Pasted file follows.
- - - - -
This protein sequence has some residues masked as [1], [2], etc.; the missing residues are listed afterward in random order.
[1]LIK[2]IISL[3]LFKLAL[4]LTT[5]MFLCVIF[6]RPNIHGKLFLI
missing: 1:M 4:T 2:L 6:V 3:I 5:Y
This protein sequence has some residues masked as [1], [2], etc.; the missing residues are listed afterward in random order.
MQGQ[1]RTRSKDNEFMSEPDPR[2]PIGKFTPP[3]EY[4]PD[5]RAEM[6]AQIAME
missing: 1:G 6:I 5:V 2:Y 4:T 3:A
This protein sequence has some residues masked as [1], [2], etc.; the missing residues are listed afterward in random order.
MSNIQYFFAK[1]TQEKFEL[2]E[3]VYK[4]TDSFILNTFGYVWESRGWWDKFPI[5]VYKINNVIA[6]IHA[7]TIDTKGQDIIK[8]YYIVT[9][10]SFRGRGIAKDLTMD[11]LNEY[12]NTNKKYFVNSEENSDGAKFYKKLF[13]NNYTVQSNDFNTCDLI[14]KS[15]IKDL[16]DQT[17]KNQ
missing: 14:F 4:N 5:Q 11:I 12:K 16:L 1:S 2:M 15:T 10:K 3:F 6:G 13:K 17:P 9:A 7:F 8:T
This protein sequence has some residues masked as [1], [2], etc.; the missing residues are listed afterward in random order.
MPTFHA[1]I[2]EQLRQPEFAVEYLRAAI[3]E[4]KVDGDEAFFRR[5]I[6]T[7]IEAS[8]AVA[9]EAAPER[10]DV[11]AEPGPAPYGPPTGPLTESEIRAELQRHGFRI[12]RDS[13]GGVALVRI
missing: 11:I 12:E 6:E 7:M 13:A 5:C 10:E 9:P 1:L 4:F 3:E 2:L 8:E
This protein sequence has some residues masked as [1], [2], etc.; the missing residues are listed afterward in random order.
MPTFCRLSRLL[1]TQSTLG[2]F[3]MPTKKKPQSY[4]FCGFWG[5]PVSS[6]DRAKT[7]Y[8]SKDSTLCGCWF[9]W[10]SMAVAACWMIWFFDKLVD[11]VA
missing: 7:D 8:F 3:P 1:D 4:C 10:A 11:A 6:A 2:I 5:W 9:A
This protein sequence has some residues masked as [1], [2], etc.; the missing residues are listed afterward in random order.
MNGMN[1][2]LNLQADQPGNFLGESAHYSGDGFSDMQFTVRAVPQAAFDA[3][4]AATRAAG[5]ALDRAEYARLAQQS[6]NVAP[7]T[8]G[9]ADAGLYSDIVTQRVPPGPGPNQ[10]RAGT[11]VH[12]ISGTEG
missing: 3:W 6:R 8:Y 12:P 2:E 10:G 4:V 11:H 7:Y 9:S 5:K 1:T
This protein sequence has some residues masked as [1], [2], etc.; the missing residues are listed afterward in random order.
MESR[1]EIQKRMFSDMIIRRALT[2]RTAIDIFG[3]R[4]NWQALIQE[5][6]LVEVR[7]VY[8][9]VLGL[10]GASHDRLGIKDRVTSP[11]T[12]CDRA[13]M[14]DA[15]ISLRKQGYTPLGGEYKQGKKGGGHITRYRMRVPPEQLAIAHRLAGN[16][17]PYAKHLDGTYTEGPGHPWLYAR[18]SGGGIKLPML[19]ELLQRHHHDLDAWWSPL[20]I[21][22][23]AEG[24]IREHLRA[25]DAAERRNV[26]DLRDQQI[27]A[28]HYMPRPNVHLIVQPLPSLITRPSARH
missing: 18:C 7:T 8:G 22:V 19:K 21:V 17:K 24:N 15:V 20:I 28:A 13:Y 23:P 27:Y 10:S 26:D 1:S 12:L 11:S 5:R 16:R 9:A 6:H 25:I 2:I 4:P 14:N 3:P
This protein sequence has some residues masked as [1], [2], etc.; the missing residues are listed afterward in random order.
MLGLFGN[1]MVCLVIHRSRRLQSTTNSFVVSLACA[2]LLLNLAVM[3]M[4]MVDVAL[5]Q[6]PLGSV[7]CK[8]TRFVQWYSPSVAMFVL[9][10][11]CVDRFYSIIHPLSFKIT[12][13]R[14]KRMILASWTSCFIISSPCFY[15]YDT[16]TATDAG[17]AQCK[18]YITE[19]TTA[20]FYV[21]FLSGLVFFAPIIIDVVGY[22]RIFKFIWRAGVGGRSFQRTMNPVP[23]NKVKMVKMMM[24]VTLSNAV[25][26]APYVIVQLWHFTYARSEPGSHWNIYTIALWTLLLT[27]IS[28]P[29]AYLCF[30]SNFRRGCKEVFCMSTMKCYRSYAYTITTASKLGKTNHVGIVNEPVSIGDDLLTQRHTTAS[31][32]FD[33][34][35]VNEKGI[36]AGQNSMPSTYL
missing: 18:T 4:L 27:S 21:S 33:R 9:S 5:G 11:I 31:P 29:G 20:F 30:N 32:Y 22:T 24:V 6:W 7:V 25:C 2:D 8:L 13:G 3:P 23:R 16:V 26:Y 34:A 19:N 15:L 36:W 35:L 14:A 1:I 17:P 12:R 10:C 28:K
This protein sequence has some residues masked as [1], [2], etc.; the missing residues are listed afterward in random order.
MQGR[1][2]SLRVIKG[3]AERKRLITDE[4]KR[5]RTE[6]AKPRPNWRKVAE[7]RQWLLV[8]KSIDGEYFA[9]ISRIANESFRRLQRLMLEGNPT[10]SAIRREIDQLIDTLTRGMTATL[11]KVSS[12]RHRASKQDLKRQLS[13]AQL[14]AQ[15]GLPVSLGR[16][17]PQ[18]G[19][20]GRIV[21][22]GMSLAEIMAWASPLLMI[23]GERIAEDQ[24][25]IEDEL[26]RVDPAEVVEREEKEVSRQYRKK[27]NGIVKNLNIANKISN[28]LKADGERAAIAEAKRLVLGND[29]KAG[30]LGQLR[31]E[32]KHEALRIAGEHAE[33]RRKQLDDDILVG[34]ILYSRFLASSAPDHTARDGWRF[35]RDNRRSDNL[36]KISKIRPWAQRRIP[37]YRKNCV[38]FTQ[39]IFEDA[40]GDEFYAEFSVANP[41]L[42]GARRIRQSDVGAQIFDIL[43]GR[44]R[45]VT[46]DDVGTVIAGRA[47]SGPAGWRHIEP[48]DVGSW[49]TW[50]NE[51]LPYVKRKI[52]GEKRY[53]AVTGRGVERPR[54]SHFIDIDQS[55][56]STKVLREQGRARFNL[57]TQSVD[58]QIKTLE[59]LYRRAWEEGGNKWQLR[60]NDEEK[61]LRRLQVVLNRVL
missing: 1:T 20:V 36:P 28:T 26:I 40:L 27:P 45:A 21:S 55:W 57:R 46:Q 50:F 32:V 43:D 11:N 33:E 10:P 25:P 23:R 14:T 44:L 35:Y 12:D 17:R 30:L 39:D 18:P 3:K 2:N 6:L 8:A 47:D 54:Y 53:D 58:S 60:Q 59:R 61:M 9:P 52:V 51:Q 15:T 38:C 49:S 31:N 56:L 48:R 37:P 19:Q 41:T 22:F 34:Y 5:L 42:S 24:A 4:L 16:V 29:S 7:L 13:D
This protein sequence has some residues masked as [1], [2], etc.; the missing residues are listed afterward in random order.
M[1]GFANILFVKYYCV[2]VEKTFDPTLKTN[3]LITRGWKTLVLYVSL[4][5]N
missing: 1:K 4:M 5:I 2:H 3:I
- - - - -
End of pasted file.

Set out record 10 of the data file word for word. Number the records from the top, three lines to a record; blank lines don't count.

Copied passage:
This protein sequence has some residues masked as [1], [2], etc.; the missing residues are listed afterward in random order.
M[1]GFANILFVKYYCV[2]VEKTFDPTLKTN[3]LITRGWKTLVLYVSL[4][5]N
missing: 1:K 4:M 5:I 2:H 3:I